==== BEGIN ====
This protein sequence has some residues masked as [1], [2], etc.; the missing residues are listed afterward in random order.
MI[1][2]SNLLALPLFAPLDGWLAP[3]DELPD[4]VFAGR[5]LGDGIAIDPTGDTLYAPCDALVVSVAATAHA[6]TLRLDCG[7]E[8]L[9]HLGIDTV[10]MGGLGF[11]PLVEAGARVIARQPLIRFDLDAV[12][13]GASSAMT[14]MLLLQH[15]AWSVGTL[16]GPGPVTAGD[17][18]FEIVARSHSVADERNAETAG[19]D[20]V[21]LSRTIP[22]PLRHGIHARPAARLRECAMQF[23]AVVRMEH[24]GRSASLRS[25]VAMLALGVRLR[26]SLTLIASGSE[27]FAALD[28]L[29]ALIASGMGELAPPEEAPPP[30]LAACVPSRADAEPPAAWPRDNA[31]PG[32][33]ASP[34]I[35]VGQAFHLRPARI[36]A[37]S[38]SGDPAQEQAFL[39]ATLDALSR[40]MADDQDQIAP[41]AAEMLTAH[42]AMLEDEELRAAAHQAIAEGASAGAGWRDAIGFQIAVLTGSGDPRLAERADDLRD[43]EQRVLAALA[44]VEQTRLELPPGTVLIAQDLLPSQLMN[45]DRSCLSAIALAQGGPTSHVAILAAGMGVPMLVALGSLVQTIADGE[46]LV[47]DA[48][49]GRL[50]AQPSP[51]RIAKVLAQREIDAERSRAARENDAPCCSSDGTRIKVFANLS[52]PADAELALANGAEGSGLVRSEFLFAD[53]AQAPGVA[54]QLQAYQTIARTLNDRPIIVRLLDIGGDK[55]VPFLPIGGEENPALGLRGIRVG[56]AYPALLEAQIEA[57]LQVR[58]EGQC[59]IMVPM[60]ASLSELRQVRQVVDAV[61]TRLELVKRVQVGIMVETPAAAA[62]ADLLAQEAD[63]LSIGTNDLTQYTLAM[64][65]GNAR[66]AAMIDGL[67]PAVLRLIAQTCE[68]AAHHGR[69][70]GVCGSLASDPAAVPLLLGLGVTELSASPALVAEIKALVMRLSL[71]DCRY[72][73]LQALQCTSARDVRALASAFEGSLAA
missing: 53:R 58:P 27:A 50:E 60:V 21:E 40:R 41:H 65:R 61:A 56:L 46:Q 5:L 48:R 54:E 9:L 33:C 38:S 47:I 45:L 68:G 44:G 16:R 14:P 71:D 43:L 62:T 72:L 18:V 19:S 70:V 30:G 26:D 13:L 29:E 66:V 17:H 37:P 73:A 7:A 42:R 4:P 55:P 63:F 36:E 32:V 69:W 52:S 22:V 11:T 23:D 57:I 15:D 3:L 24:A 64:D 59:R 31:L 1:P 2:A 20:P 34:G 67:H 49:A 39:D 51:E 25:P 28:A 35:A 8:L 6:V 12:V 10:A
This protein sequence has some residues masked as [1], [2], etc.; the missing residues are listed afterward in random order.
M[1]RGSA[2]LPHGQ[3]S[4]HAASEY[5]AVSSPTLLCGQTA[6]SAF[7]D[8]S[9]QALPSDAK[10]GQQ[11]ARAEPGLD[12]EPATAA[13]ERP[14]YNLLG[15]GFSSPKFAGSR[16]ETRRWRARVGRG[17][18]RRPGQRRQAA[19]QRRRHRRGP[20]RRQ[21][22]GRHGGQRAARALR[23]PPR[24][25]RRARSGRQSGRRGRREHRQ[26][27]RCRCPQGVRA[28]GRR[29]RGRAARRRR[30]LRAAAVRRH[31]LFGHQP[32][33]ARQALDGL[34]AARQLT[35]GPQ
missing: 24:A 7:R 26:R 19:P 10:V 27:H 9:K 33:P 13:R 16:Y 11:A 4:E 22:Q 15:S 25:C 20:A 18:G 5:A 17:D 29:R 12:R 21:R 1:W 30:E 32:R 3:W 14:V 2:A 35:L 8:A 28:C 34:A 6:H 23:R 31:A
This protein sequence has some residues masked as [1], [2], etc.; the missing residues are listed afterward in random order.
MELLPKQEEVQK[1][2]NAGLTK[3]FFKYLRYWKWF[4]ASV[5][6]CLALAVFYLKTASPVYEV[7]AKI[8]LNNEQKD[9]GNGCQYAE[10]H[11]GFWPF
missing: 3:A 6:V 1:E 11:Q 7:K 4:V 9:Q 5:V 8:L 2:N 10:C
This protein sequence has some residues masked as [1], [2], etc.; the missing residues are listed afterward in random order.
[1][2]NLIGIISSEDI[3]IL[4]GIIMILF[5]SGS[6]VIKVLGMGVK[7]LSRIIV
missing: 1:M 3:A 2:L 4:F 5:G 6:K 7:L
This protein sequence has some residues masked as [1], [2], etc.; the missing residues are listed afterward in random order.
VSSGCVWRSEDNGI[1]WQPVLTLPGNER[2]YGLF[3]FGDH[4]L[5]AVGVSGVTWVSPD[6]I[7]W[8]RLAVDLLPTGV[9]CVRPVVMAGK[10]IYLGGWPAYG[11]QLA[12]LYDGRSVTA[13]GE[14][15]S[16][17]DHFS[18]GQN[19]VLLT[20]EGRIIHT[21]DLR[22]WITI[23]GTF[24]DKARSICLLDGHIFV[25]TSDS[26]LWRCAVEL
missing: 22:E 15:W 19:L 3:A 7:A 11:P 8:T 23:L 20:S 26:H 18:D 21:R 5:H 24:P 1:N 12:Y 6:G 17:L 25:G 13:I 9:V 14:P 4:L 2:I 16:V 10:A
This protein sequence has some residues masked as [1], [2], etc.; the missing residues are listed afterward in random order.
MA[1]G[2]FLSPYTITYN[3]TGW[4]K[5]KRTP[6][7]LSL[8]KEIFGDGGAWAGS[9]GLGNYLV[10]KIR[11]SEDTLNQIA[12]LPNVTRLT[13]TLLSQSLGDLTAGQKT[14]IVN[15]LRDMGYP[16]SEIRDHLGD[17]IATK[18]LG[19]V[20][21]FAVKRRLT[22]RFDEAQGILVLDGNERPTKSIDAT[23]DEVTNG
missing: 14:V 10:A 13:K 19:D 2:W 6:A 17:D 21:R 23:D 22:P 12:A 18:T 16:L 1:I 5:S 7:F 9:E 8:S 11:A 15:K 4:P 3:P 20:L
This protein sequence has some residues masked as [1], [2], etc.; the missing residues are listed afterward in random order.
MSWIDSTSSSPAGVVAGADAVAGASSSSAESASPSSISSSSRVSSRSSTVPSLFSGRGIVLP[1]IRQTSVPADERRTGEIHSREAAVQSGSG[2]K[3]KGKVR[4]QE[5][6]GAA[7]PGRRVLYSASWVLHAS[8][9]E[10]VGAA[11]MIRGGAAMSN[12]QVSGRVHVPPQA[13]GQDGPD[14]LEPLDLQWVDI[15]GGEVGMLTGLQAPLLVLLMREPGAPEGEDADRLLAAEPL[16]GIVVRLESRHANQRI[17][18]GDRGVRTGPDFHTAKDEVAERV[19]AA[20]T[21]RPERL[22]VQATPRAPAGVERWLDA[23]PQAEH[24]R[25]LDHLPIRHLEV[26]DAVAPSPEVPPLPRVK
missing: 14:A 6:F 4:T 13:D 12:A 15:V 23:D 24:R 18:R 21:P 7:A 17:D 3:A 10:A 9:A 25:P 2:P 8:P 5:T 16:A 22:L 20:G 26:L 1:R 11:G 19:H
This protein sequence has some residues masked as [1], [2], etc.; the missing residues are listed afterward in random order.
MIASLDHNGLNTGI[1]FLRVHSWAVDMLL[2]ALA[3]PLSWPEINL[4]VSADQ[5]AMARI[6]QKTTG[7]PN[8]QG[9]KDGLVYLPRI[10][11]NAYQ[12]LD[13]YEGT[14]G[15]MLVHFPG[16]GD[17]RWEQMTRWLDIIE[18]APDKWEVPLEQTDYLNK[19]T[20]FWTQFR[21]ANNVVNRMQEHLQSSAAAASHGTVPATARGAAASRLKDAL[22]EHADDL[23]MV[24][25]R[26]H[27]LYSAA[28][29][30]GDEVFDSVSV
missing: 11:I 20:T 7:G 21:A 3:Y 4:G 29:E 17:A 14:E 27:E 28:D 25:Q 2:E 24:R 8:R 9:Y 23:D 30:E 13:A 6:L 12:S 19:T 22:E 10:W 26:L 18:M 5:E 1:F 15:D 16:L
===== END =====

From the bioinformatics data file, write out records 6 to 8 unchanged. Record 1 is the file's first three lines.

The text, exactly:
This protein sequence has some residues masked as [1], [2], etc.; the missing residues are listed afterward in random order.
MA[1]G[2]FLSPYTITYN[3]TGW[4]K[5]KRTP[6][7]LSL[8]KEIFGDGGAWAGS[9]GLGNYLV[10]KIR[11]SEDTLNQIA[12]LPNVTRLT[13]TLLSQSLGDLTAGQKT[14]IVN[15]LRDMGYP[16]SEIRDHLGD[17]IATK[18]LG[19]V[20][21]FAVKRRLT[22]RFDEAQGILVLDGNERPTKSIDAT[23]DEVTNG
missing: 14:V 10:A 13:K 19:D 2:W 6:A 17:D 21:R 23:D 22:P 12:A 18:T 16:L 1:I 5:S 7:F 9:E 8:S 11:A 15:K 4:P 3:P 20:L
This protein sequence has some residues masked as [1], [2], etc.; the missing residues are listed afterward in random order.
MSWIDSTSSSPAGVVAGADAVAGASSSSAESASPSSISSSSRVSSRSSTVPSLFSGRGIVLP[1]IRQTSVPADERRTGEIHSREAAVQSGSG[2]K[3]KGKVR[4]QE[5][6]GAA[7]PGRRVLYSASWVLHAS[8][9]E[10]VGAA[11]MIRGGAAMSN[12]QVSGRVHVPPQA[13]GQDGPD[14]LEPLDLQWVDI[15]GGEVGMLTGLQAPLLVLLMREPGAPEGEDADRLLAAEPL[16]GIVVRLESRHANQRI[17][18]GDRGVRTGPDFHTAKDEVAERV[19]AA[20]T[21]RPERL[22]VQATPRAPAGVERWLDA[23]PQAEH[24]R[25]LDHLPIRHLEV[26]DAVAPSPEVPPLPRVK
missing: 14:A 6:F 4:T 13:D 12:A 15:V 23:D 24:R 18:R 21:P 7:A 17:D 3:A 10:A 9:A 25:P 2:P 8:P 5:T 16:A 22:L 20:G 26:L 1:R 11:G 19:H
This protein sequence has some residues masked as [1], [2], etc.; the missing residues are listed afterward in random order.
MIASLDHNGLNTGI[1]FLRVHSWAVDMLL[2]ALA[3]PLSWPEINL[4]VSADQ[5]AMARI[6]QKTTG[7]PN[8]QG[9]KDGLVYLPRI[10][11]NAYQ[12]LD[13]YEGT[14]G[15]MLVHFPG[16]GD[17]RWEQMTRWLDIIE[18]APDKWEVPLEQTDYLNK[19]T[20]FWTQFR[21]ANNVVNRMQEHLQSSAAAASHGTVPATARGAAASRLKDAL[22]EHADDL[23]MV[24][25]R[26]H[27]LYSAA[28][29][30]GDEVFDSVSV
missing: 11:I 20:T 7:G 21:A 3:Y 4:G 29:E 17:A 14:E 27:E 28:D 25:Q 2:E 24:R 8:R 9:Y 23:D 30:E 13:A 6:L 12:S 19:T 22:E 10:W 26:L 18:M 5:E 1:F 15:D 16:L